Dale Earnhardt Jr. And Kevin Harvick Discuss Harvick’s 2017 Comments Blaming Junior For Stunting NASCAR’s Growth: “That Hurt My Feelings So Bad”

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The year was 2017.

Dale Earnhardt Jr. had announced his retirement in April of that year, and the rest of the NASCAR season served as a farewell tour for the sport’s most popular driver.

There was fanfare and tributes at just about every race after the announcement, and all the talk in the garage area and in the media center was about Junior’s retirement.

Until August.

On August 8, 2017, during an episode of Sirius XM radio show, Happy Hours, Kevin Harvick dropped a bomb that would immediately become the top headline in the media and the main topic of discussion in the garage area.

What did he say?

Well, he basically blamed Dale Earnhardt Jr., NASCAR’s Most Popular Driver for 15 years in a row, for hurting the growth of the sport.

“For me I believe Dale Jr. has had a big part in stunting the growth of NASCAR because he’s got these legions of fans, this huge outreach of being able to reach these places none of us have the possibility to reach.

But he’s won nine races in 10 years at Hendrick Motorsports and hasn’t been able to reach outside of that.

I know those aren’t the most popular comments but those are real life facts that you look up and see on the stat sheet.”

Ouch.

Now, it’s no secret that Dale Jr. never had the success on the track that his father had. He never won a Cup Series championship (in fact the best he ever finished was 3rd in the standings way back in 2003) and he only won 26 Cup Series races during his 18-year career. And he didn’t win ANY races during his last two seasons.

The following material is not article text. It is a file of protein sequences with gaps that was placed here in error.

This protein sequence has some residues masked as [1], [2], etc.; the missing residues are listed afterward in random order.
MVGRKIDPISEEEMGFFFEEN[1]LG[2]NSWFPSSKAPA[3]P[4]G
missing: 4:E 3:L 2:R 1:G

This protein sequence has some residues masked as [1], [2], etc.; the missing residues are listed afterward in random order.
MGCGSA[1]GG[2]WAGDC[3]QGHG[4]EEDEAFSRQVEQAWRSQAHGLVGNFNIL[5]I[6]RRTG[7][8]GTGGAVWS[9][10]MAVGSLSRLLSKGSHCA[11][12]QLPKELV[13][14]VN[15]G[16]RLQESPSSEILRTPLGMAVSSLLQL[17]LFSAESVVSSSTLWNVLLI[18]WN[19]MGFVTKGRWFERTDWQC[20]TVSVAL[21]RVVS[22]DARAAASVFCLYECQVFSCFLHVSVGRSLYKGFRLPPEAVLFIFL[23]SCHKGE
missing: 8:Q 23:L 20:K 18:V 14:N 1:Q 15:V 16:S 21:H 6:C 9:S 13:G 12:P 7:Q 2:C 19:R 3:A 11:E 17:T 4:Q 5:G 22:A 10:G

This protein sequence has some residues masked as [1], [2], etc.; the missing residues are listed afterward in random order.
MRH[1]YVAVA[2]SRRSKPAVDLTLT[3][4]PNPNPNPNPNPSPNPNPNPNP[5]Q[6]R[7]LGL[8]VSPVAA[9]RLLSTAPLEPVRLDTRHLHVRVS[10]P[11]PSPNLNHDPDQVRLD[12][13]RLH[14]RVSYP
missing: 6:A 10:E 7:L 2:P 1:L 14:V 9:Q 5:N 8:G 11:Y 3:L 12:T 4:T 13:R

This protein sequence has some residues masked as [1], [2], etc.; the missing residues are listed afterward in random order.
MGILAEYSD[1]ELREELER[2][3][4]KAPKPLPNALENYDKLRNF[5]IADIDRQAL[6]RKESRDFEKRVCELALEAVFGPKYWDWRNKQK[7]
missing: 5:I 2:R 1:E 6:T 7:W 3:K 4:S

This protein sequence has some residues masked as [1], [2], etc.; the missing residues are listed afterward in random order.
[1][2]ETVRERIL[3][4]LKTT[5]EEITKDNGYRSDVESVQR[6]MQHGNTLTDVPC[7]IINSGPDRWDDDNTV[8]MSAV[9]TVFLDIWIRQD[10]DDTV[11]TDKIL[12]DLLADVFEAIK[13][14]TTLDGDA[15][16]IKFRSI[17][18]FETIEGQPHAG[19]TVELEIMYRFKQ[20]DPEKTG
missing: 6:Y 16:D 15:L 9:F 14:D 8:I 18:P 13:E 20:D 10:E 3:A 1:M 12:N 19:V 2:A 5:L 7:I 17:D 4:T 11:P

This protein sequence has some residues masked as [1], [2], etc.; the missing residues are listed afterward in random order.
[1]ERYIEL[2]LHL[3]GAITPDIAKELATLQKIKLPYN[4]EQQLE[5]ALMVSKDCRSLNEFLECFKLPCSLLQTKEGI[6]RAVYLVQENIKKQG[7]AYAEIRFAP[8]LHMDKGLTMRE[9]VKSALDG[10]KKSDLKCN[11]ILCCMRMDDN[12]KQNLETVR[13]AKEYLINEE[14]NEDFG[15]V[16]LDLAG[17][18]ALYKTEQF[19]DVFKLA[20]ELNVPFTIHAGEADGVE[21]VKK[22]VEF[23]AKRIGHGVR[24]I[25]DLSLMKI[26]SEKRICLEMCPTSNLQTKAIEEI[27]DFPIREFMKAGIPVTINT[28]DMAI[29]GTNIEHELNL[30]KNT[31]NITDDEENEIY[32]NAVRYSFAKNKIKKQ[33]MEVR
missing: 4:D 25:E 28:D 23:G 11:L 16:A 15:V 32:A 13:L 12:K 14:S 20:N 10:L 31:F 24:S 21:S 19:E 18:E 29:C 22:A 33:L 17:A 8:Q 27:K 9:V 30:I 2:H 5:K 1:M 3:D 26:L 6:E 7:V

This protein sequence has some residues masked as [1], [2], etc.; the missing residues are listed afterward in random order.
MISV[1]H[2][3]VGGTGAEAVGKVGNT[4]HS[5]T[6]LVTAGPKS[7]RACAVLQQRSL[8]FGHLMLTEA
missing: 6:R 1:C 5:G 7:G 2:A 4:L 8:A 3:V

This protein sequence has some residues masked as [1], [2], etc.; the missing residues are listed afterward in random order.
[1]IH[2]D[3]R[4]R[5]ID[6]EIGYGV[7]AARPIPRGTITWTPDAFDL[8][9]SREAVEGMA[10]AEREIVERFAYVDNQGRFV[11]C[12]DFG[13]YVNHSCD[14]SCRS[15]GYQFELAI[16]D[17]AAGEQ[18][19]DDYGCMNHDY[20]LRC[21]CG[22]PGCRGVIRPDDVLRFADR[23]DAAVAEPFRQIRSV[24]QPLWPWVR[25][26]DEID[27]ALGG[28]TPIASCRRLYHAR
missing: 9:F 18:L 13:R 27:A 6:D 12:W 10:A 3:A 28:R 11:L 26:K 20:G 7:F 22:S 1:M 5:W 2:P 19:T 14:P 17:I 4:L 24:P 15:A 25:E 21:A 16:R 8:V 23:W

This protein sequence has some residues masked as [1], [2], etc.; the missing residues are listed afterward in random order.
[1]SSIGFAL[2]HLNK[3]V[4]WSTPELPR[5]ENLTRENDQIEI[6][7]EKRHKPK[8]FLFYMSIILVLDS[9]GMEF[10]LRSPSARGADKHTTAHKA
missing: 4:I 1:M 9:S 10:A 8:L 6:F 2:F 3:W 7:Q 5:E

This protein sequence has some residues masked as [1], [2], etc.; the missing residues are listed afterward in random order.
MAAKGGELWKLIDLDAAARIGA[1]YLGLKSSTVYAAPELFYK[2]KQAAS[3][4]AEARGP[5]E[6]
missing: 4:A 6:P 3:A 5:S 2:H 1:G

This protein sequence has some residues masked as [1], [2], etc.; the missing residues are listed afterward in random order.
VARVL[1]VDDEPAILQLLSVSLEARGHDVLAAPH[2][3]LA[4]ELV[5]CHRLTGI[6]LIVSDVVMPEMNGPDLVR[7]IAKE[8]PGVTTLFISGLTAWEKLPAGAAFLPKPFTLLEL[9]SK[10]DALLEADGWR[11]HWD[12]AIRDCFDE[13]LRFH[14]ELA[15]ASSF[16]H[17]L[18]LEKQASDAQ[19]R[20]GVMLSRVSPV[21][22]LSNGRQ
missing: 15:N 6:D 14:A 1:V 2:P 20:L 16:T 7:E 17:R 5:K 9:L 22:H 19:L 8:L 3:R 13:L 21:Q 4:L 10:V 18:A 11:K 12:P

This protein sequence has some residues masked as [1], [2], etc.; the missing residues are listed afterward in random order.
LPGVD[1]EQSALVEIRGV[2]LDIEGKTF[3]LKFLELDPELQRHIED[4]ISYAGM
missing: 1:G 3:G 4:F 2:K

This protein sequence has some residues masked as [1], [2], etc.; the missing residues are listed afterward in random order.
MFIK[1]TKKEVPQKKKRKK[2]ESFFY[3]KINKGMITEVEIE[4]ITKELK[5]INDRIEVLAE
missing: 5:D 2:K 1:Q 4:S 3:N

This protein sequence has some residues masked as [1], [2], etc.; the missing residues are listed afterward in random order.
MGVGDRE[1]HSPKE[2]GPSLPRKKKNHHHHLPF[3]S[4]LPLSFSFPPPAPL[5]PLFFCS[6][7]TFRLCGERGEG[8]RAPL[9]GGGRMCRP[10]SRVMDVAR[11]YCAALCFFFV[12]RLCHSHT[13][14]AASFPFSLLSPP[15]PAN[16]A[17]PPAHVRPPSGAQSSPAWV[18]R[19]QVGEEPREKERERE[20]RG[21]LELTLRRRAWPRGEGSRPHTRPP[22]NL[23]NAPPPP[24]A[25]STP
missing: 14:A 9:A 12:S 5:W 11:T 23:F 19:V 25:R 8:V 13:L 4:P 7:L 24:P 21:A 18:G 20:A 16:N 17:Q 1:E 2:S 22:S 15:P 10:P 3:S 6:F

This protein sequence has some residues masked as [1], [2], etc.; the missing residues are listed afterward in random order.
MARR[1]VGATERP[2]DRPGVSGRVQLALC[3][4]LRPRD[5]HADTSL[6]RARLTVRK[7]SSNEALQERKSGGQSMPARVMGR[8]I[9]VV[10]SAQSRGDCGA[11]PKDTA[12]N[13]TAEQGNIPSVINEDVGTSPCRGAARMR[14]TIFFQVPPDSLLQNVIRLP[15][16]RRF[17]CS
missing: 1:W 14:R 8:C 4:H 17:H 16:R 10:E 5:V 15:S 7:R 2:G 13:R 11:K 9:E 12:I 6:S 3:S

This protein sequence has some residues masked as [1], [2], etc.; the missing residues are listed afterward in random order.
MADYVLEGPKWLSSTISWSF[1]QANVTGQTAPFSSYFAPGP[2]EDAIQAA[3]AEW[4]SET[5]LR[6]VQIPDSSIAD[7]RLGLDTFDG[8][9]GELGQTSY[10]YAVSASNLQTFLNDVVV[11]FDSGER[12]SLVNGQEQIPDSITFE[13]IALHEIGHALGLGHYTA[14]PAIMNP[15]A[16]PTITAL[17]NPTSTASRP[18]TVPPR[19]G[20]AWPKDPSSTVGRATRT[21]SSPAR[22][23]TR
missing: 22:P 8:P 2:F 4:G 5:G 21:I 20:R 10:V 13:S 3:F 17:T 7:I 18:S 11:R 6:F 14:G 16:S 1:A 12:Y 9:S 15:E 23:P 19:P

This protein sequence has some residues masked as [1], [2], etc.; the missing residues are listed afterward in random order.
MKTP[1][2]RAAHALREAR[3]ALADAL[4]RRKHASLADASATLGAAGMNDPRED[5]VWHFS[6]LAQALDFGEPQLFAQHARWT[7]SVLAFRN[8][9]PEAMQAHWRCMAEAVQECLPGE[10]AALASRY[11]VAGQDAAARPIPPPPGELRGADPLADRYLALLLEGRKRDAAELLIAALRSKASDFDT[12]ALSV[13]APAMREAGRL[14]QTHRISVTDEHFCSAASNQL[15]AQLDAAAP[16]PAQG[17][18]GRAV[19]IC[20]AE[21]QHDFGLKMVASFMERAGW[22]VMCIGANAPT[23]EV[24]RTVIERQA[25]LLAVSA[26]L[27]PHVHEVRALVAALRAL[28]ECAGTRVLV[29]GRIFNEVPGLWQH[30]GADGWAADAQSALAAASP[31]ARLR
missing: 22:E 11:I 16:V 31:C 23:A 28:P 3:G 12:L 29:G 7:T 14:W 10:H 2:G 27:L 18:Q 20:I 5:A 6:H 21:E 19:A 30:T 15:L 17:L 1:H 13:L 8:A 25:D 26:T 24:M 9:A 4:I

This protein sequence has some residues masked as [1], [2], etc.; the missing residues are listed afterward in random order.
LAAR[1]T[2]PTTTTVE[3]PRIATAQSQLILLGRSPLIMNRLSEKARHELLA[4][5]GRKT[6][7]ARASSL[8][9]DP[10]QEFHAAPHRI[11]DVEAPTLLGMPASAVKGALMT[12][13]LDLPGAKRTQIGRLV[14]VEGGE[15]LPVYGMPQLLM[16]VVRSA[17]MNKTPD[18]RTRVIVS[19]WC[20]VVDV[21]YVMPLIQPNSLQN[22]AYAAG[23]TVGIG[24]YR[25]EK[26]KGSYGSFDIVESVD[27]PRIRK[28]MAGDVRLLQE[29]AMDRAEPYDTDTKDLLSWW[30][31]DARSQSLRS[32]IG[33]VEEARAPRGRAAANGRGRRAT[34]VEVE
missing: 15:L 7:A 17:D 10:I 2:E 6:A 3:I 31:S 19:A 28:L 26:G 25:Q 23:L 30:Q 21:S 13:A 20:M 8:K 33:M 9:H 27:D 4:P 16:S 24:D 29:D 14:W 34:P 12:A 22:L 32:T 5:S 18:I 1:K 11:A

But for somebody to come right out and say that the sport’s most popular driver, one with the last name Earnhardt at that, had hurt the sport’s growth was…huge.

And Junior admits that it hurt.

Harvick and Junior had come up through the ranks of NASCAR together. That had both entered the sport around the same time, and Harvick had taken over Junior’s dad’s car after the senior Earnhardt had been tragically killed at the start of the 2001 season. Harvick had even spent two years driving for Dale Jr.’s Xfinity Series team, JR Motorsports.

Hell, Harvick’s first date with his wife was in Junior’s basement.

So yeah, they had been big buds.

But what happened to change all of that and cause Harvick to go after Earnhardt Jr. during what was supposed to be a “victory lap” season of sorts before he hung up his helmet for good?

Well Harvick recently joined The Dale Jr. Download podcast, where he and Junior discussed the comments publicly for the first time – and tried to bury the hatchet.

Harvick admits that he probably didn’t handle the whole situation very well, but he also explained why he said it: He was pissed at comments that Dale Jr. had made the previous week about driver salaries.